her first look at apples on the tree up close (grabbed them) and her first view of a kitty cat (fascinated by it).
I even hung out her wet laundry to dry later in the afternoon since my mood had improved considerably.

Sometimes, you just need to flip the mess the bird and go do something fun. The mess will still be there; garden harvests, sunshiny days and wee babies won't.

Friday, 21 August 2009

Soggy Bottom Girl

Every now and then, God peers down on Someday and says, "Hmm. Looks a little dry down there." He then proceeds to send a deluge of biblical proportions. This happened yesterday at the exact moment I was unbuckling Jady Lady from her carseat to take her into the house. Ahhh, nature.

I plugged her back in, flopped the top over her seat and ran for the back porch door. This is no easy feat when your hands are slippery with rainwater, you are blinded by said rainwater and the carseat weighs approximately three thousand pounds. At least that's what it feels like to stick-armed, outta shape me.

It took me all of 15 seconds to run from the car to the house, but by the time I pried the screen door open and heaved Jade inside, I was sopping wet. I'm talking wet to the skin, from dripping hair to waterlogged sneakers. Even my underwear was soaked. Bleah.

When I lifted the carseat cover to check on Jade, she was completely dry and stared up at me, perplexed. I guess she'd never seen Mummy look like a drowned rat before. As I leaned over, a drop of rainwater ran off my forehead, plopped onto her nose and dribbled down to her lip. She tasted it and grinned a big toothless smile.

It was at that moment that I felt the urge to take off my clothes and run outside in the pouring rain. There's just something about being in the country during a warm summer rain that causes one to entertain thoughts of running outside in one's altogethers. However, having a three month old baby waiting patiently for you to take her out of her carseat and feed her lunch puts a damper on these crazy tendencies. So instead, I stepped outside, fully clothed, and enjoyed a bit more of the rain before peeling off my wet things to put on dry clothes and return to my motherly duties.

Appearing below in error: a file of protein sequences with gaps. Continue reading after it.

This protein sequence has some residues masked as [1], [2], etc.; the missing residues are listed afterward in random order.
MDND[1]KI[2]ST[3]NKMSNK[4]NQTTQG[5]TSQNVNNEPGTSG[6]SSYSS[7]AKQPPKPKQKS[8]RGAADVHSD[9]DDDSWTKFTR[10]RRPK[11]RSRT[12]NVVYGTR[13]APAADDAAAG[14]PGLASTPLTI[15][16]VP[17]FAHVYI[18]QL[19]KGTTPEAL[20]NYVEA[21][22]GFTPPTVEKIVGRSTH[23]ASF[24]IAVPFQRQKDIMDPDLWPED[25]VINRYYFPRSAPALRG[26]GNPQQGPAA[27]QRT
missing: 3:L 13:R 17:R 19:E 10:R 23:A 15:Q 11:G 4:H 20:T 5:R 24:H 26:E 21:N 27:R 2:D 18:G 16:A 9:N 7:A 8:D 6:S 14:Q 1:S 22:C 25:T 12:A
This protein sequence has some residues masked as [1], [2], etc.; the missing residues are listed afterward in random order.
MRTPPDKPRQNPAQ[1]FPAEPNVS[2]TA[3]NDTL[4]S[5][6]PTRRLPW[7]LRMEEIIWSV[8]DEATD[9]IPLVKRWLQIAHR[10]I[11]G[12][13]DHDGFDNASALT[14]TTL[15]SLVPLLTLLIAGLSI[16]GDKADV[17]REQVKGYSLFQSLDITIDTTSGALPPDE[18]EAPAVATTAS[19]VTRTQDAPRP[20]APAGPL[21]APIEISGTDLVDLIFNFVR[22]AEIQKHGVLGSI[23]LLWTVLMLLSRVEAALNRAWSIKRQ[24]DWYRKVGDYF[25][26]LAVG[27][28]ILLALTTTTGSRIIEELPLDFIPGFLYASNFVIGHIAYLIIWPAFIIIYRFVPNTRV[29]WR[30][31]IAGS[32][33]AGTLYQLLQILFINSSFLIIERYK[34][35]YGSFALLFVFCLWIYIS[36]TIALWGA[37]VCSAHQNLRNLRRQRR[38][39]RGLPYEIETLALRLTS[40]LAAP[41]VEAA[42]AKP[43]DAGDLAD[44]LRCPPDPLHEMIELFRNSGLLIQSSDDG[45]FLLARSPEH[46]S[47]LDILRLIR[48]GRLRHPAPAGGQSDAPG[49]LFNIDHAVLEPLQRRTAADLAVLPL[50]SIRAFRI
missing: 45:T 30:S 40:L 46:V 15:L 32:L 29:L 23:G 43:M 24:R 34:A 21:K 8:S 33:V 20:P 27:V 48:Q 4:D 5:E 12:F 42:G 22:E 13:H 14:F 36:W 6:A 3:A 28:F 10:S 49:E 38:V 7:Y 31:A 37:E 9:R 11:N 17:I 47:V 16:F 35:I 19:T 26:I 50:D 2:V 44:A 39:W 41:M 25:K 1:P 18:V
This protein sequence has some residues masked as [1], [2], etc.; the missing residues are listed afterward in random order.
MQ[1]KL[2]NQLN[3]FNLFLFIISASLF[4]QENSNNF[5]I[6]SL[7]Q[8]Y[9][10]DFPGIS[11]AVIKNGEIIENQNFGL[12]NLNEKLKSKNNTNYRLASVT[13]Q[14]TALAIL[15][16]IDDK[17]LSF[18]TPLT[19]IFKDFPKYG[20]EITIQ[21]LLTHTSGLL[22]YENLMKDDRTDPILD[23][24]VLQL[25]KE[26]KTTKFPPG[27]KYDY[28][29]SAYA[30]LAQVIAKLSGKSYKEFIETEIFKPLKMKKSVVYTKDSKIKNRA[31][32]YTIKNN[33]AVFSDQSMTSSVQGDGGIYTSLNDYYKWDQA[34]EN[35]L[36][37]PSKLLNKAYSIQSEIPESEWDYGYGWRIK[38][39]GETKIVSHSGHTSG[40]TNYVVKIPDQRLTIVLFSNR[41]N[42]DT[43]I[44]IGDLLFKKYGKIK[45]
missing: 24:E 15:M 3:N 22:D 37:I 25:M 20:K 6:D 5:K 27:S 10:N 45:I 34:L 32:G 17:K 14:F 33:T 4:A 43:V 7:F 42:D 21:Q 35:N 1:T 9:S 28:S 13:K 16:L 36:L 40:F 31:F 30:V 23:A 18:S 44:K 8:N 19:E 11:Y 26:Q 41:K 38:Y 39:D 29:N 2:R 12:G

I'm sure it will rain again this summer. Hopefully next time Jade will be fast asleep!

Friday, 14 August 2009

The inconstant gardener

When we moved to Someday farm from Waterloo, I missed very little about my old house. It had its charms and I was fond of it, but I certainly didn't miss the cupboard doors that wouldn't shut, the bathroom plumbing that misbehaved at inopportune moments, or the mold growing stealthily in the basement. No, I didn't care so much about the house; what tugged at my heart after we'd settled in at Someday were all the wonderful green and yellow and purple and pink things I'd left behind outside.

I lived at 139 Moore for over 10 years, and in that time, I'd managed to amass an impressive (and motley) assortment of flowers, plants and shrubs. I had gardens everywhere I could dig them. They were crazy and unmanagable but I loved them all the more for their untidy beauty. I enjoyed tinkering with my naturalized boulevard and chatting with passersby; I shared ribbon grass and russian sage cuttings with complete strangers who complimented me on their abundance and traded plants with neighbours. Gardens are great conversation starters.

What my gardens lacked in respectability and neatness, they made up for in personality. My seven foot high raspberry patch pulled me into a prickly embrace every morning when I went to pick berries for breakfast. Clematis vines stretched happy purple faces up the sour cherry tree and along the south wall, growing as high as the eavestrough. Dozens of rose of sharon shrubs bloomed serenely along the east wall where they'd sown themselves from my neighbour's fertile plant. My grapevine produced sticky sweet and sour fruit every year that my husband, dog and feathered friends enjoyed with equal pleasure. Peach and green striped tulips were the pride of my spring, tomatoes and herbs the pride of my summer. I didn't care so much about leaving my first house as I did about leaving my first gardens.

Thankfully, Someday already had many beautiful plants, shrubs and trees for me to discover when we moved here. But there was one thing missing: a vegetable plot. Truth be told, I'd never had a big vegetable garden before. I'd grown berries, herbs and tomatoes successfully in the city, but little else of edible interest. One year I attempted to grow two rows of popcorn; I can still remember my neighbour, an accomplished gardener who grew tomatoes from seed and zucchinis the size of baseball bats, shaking his head at me as I flicked earwigs off the cobs and chased squirrels away in vain.